Furthest Right

Watching The Frog Boil In Hong Kong

As the Chinese Communists prepare to celebrate their seventh decade in power, Hong Kong attempts to protest what will be ultimately a quick and irrevocable assimilation.

Back in 1982, when people first thought the handover was a good idea, it seemed like the right way to get out of a colonial empire that had become burdensome thanks to the debilitating effects of English socialism.

That people, after the events of Tiananmen Square in 1989, chose to go ahead with the handover a decade later shows that most Western citizens today behave as if they had recently received a traumatic head injury.

Citizen: Hand over Hong Kong, to the Communist Chinese?

POP!(distantly) whizzz WHACK! (bullet impacts with skull, liquefying cortex)

Sniper: Got ’em! Oorah!

Citizen: (blood now spurting from head wound) Yes, we should support the developing world, give them Hong Kong and maybe California too. Diversity is our strengnthehgnehn… (dies)

However, here is where the frog boils: Hong Kong apparently slept through the last twenty years with nary a dream of the future.

We all know that the boiling frog metaphor is just metaphor, mainly because frogs are noble creatures that will hop out of water when it gets too hot, sort of like Republicans exiting Hispanicized Texas or associates of the Clintons entering the witness protection program (of Russia).

The citizens of Hong Kong are that metaphorical frog in that they knew they were surrounded by a vast rapacious Communist country, they were aware that this country wants to recapture its outliers like Taiwan and Hong Kong, and still they trusted in laws and diplomacy to protect them.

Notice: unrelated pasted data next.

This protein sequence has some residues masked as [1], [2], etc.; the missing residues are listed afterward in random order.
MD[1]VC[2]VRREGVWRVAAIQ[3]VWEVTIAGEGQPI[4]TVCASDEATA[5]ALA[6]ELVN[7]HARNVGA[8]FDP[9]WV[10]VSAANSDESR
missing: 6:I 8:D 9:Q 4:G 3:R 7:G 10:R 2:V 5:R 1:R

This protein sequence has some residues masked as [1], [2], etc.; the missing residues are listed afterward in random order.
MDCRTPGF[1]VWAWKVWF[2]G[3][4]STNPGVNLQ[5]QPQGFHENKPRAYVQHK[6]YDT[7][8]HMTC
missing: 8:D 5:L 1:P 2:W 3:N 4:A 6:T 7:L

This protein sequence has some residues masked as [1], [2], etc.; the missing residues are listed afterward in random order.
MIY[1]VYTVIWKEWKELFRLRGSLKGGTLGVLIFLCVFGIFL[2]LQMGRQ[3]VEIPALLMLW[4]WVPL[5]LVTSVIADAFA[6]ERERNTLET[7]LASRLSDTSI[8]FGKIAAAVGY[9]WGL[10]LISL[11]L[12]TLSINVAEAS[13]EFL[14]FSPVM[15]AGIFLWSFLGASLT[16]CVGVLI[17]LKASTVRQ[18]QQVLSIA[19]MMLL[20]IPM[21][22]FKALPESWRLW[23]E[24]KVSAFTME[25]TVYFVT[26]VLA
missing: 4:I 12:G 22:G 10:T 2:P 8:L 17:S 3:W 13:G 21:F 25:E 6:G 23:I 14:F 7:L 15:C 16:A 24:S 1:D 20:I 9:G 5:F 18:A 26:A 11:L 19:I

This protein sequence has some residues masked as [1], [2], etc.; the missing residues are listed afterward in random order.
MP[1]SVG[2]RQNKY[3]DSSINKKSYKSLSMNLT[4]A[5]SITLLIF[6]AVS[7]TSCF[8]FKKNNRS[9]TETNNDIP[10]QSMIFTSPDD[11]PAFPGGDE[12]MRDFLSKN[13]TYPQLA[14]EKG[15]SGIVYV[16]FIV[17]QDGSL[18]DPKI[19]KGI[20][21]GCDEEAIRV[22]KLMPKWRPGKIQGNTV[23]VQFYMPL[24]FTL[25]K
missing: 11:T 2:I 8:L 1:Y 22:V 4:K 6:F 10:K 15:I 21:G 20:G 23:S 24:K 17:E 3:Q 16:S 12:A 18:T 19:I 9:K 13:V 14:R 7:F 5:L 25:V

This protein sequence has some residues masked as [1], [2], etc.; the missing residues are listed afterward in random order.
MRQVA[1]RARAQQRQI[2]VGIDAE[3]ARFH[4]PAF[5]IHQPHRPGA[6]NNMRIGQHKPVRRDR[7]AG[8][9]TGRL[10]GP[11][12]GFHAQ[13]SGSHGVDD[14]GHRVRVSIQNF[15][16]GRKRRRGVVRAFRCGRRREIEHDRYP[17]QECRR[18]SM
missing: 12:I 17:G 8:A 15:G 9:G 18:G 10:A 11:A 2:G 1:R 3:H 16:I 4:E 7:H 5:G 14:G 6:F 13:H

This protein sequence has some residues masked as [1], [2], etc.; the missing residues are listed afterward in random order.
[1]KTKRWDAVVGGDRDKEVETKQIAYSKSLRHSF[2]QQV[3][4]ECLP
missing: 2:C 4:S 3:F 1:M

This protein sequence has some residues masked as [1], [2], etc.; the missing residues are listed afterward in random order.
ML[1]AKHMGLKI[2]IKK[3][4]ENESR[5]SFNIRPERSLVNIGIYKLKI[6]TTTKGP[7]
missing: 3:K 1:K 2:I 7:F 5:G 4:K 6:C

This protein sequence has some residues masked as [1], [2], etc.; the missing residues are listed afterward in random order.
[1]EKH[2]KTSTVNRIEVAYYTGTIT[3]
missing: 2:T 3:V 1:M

The thing about Leftists is that for them, anyone who is not onboard with their policies is the competition, and the competition is the enemy. If you live in a Leftist town and then move out to the open woods and live in a non-Leftist way, they view that as a rebuke and will come to kill you for having “attacked” them. This explains the passive-aggressive nature of the Left.

China sees the presence of ethnic Chinese in non-Communist societies as a rejection of Communism. In the case of Taiwan, the last bastion of the Kuomintang or Chinese Nationalists, they are correct; in Hong Kong, they simply see a system working better than theirs and want to assimilate it.

Yet like most voters, the citizens of Hong Kong just assumed that things would work out well. This allowed China to get its tentacles into their society — remember, everyone is ethnic Chinese, so they cannot spot outsiders by facial differences — and made takeover inevitable.

One wonders what else voters are sleeping through as the temperature slowly rises around them. Democracy does well with symbolic issues, but the hard problems of life do not easily form into symbolic issues. This means that democracy ignores the real questions on the road ahead.

We all have sympathy for Hong Kong now, but what can the world do? The situation has unraveled to the point where our only option would be military intervention, starting WW3 and giving China an excuse to mobilize to conceal its inner disorder and long-term problems.

All we can do is turn the mirror back toward ourselves and wonder what similar problems we are ignoring in our own societies.

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